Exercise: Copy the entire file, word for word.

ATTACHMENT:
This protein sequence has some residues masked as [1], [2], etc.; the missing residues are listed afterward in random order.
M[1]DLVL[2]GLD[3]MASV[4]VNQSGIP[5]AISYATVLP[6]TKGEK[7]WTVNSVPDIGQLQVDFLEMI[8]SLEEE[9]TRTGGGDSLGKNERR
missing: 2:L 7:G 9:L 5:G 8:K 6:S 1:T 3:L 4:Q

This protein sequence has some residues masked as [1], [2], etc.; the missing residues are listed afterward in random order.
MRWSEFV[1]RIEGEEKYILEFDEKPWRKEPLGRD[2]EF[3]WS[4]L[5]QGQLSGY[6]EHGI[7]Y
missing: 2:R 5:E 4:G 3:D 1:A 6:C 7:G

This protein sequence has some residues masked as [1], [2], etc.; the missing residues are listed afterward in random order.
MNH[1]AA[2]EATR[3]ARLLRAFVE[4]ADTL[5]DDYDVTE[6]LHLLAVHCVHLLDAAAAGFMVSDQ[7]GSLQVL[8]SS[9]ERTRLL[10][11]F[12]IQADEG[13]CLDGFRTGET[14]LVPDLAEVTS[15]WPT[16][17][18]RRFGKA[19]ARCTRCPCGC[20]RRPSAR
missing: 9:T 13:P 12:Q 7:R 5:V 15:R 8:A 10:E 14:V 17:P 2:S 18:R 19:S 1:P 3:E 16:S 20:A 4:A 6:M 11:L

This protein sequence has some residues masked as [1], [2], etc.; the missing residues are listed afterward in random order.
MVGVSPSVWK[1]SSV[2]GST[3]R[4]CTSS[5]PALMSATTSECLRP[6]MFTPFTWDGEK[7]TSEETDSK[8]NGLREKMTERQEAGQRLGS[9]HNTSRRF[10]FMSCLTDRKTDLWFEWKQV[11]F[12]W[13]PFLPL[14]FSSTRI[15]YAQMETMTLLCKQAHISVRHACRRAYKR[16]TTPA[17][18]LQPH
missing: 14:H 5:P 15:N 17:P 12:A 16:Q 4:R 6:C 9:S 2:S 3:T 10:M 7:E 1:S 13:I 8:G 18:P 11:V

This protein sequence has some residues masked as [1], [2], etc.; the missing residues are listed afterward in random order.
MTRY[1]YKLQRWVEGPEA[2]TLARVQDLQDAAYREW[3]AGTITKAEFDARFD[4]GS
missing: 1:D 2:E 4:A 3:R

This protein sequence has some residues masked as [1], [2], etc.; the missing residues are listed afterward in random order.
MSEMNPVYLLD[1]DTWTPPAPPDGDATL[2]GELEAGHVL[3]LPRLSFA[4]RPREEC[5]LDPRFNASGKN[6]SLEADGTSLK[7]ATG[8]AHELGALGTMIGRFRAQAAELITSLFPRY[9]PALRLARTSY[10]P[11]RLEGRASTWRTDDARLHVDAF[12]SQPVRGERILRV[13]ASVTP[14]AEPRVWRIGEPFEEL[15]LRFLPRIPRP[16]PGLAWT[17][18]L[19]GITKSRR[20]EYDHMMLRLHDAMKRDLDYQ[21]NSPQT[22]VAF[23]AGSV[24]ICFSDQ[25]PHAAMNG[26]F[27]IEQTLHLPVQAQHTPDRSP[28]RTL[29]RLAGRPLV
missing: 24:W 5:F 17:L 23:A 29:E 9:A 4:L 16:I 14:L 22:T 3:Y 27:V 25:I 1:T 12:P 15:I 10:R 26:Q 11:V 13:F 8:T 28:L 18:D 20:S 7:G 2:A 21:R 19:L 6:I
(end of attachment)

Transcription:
This protein sequence has some residues masked as [1], [2], etc.; the missing residues are listed afterward in random order.
M[1]DLVL[2]GLD[3]MASV[4]VNQSGIP[5]AISYATVLP[6]TKGEK[7]WTVNSVPDIGQLQVDFLEMI[8]SLEEE[9]TRTGGGDSLGKNERR
missing: 2:L 7:G 9:L 5:G 8:K 6:S 1:T 3:L 4:Q

This protein sequence has some residues masked as [1], [2], etc.; the missing residues are listed afterward in random order.
MRWSEFV[1]RIEGEEKYILEFDEKPWRKEPLGRD[2]EF[3]WS[4]L[5]QGQLSGY[6]EHGI[7]Y
missing: 2:R 5:E 4:G 3:D 1:A 6:C 7:G

This protein sequence has some residues masked as [1], [2], etc.; the missing residues are listed afterward in random order.
MNH[1]AA[2]EATR[3]ARLLRAFVE[4]ADTL[5]DDYDVTE[6]LHLLAVHCVHLLDAAAAGFMVSDQ[7]GSLQVL[8]SS[9]ERTRLL[10][11]F[12]IQADEG[13]CLDGFRTGET[14]LVPDLAEVTS[15]WPT[16][17][18]RRFGKA[19]ARCTRCPCGC[20]RRPSAR
missing: 9:T 13:P 12:Q 7:R 5:V 15:R 8:A 10:E 14:V 17:P 2:S 18:R 19:S 1:P 3:E 16:S 20:A 4:A 6:M 11:L

This protein sequence has some residues masked as [1], [2], etc.; the missing residues are listed afterward in random order.
MVGVSPSVWK[1]SSV[2]GST[3]R[4]CTSS[5]PALMSATTSECLRP[6]MFTPFTWDGEK[7]TSEETDSK[8]NGLREKMTERQEAGQRLGS[9]HNTSRRF[10]FMSCLTDRKTDLWFEWKQV[11]F[12]W[13]PFLPL[14]FSSTRI[15]YAQMETMTLLCKQAHISVRHACRRAYKR[16]TTPA[17][18]LQPH
missing: 14:H 5:P 15:N 17:P 12:A 16:Q 4:R 6:C 9:S 2:S 3:T 10:M 7:E 1:S 13:I 8:G 18:P 11:V

This protein sequence has some residues masked as [1], [2], etc.; the missing residues are listed afterward in random order.
MTRY[1]YKLQRWVEGPEA[2]TLARVQDLQDAAYREW[3]AGTITKAEFDARFD[4]GS
missing: 1:D 2:E 4:A 3:R

This protein sequence has some residues masked as [1], [2], etc.; the missing residues are listed afterward in random order.
MSEMNPVYLLD[1]DTWTPPAPPDGDATL[2]GELEAGHVL[3]LPRLSFA[4]RPREEC[5]LDPRFNASGKN[6]SLEADGTSLK[7]ATG[8]AHELGALGTMIGRFRAQAAELITSLFPRY[9]PALRLARTSY[10]P[11]RLEGRASTWRTDDARLHVDAF[12]SQPVRGERILRV[13]ASVTP[14]AEPRVWRIGEPFEEL[15]LRFLPRIPRP[16]PGLAWT[17][18]L[19]GITKSRR[20]EYDHMMLRLHDAMKRDLDYQ[21]NSPQT[22]VAF[23]AGSV[24]ICFSDQ[25]PHAAMNG[26]F[27]IEQTLHLPVQAQHTPDRSP[28]RTL[29]RLAGRPLV
missing: 24:W 5:F 17:L 23:A 29:E 9:A 4:L 16:I 14:L 22:T 3:Y 27:V 25:I 1:T 12:P 15:I 10:R 26:Q 11:V 13:F 8:T 28:L 18:D 20:S 7:G 2:A 21:R 19:L 6:I